Wildlife strikes, including birdstrikes, were again the most common type of incident involving both commercial air transport and general aviation operations.

The accident and fatal accident rates for general and recreational aviation reflect their higher‑risk operational activity when compared to commercial air transport operations. They also reflect the significant growth in recreational aviation activity over the last ten years and this sector’s increased reporting culture. The total accident rate, per hours flown, indicates general aviation operations are nine times more likely to have an accident than commercial air transport operations, with recreational operations around twice as likely to experience an accident than general aviation operations.

The fatal accident rate, per hours flown, indicates general aviation operations are around fifteen times more likely to experience a fatal accident than commercial air transport operations, and recreational operations are almost 30 times more likely to experience a fatal accident than commercial air transport operations.

Since 2016, the increased availability and use of remotely piloted aircraft (RPA) saw them match helicopters as the second highest aircraft type for reported accidents. However, there were no collisions with other aircraft, fatalities or serious injuries relating to RPA reported to the ATSB. While the consequences of an accident involving an RPA have been low to date, their increased use, and possible interactions with traditional aviation, is an emerging trend in transport safety that will continue to be monitored closely by the ATSB.

Australian Air Transport accidents and (serious) incidents 2008-2017

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Study: Evaluating Small UAS Near Midair Collision Risk

In a recent study, Embry-Riddle Aeronautical University researchers revealed results from a small drone (sUAS) detection study performed near Daytona Beach International Airport in Florida, USA.

To gather their data, the research team secured a DJI AeroScope – a passive radio-frequency sensor designed to detect, track, and record UAS activity.  During the 13-day sampling period, researchers detected 73 different DJI-manufactured drones that made 192 separate flights.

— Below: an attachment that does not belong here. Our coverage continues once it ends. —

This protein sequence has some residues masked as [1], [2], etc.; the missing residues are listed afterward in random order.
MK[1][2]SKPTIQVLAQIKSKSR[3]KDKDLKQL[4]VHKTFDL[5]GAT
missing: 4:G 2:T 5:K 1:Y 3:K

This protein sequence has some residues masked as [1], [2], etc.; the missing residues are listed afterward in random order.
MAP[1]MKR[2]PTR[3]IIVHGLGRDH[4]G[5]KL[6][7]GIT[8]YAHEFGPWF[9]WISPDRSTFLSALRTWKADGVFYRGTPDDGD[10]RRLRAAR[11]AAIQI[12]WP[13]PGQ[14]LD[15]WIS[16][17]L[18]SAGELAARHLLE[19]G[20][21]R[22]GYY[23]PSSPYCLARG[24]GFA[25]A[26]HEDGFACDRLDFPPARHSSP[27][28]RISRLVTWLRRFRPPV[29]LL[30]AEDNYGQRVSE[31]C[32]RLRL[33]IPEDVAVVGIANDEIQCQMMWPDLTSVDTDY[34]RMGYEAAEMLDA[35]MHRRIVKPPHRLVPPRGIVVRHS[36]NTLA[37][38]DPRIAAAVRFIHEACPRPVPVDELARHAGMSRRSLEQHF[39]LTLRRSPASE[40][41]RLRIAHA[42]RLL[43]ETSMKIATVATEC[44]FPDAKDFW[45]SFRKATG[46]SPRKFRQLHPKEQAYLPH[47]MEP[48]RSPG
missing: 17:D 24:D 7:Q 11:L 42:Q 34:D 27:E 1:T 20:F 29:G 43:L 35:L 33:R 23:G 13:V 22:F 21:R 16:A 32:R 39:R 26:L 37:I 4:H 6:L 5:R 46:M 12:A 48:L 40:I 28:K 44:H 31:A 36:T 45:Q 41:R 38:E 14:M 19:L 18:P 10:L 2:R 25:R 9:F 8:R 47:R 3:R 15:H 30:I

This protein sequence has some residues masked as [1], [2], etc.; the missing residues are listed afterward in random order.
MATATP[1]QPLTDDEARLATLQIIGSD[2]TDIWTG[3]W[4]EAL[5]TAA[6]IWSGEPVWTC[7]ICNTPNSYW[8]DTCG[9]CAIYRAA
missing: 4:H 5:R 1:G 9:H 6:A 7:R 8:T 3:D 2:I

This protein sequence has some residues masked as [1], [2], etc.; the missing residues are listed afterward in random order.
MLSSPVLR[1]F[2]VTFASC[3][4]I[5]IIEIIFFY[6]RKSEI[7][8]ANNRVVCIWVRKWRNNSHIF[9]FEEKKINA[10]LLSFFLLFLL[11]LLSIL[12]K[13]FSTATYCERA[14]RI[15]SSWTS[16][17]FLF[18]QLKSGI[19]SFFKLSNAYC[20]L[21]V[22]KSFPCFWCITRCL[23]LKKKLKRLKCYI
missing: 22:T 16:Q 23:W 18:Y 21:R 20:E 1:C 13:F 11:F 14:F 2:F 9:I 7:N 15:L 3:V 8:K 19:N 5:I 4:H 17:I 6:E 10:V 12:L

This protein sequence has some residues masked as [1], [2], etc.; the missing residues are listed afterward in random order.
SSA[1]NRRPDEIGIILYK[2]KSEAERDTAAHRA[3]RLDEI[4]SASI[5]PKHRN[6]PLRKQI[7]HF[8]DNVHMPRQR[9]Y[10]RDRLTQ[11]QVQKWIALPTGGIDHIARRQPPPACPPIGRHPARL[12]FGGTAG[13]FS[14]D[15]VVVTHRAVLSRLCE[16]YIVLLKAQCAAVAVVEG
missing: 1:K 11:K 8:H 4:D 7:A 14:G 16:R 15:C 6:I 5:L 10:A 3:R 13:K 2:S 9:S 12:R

Researchers also collected valuable operator behavior data, including common sUAS flight locations, times, and altitudes.

It was found that 12 percent of all detected drones were flying near unimproved land and parks. More than three-fourths were flying in residential neighborhoods or near single-family homes. Another 21.5 percent hovered above commercial, industrial or public properties, the researchers reported.

The researchers compared detected sUAS activity with locations and altitudes prescribed by the FAA’s UAS Facility Maps.  According to the FAA, “UAS Facility Maps shows the maximum altitudes around airports where the FAA may authorize Part 107 operations without additional safety analysis.”  More than one-fifth of the 177 flights were flying higher than the safe altitude prescribed for their operating area.  Moreover, researchers compared detected UAS operations to historical manned aircraft flight data, revealing several near encounters.

The researchers suggested that drone manufacturers should more frequently incorporate a technology called “geofencing,” which would prevent sUAS from accidentally entering restricted areas. The authors also proposed that the FAA could consider making more information on sUAS activity available to aircraft pilots.

EASA releases Annual Safety Review 2018

The European Aviation Safety Agency (EASA) released the Annual Safety Review 2018.

Audit: FAA faces challenges in implementing runway incursion mitigation initiatives

The Office of Inspector General (OIG) of the U.S. Department of Transportation published the findings of their audit into the Federal Aviation Administration’s (FAA) runway safety efforts.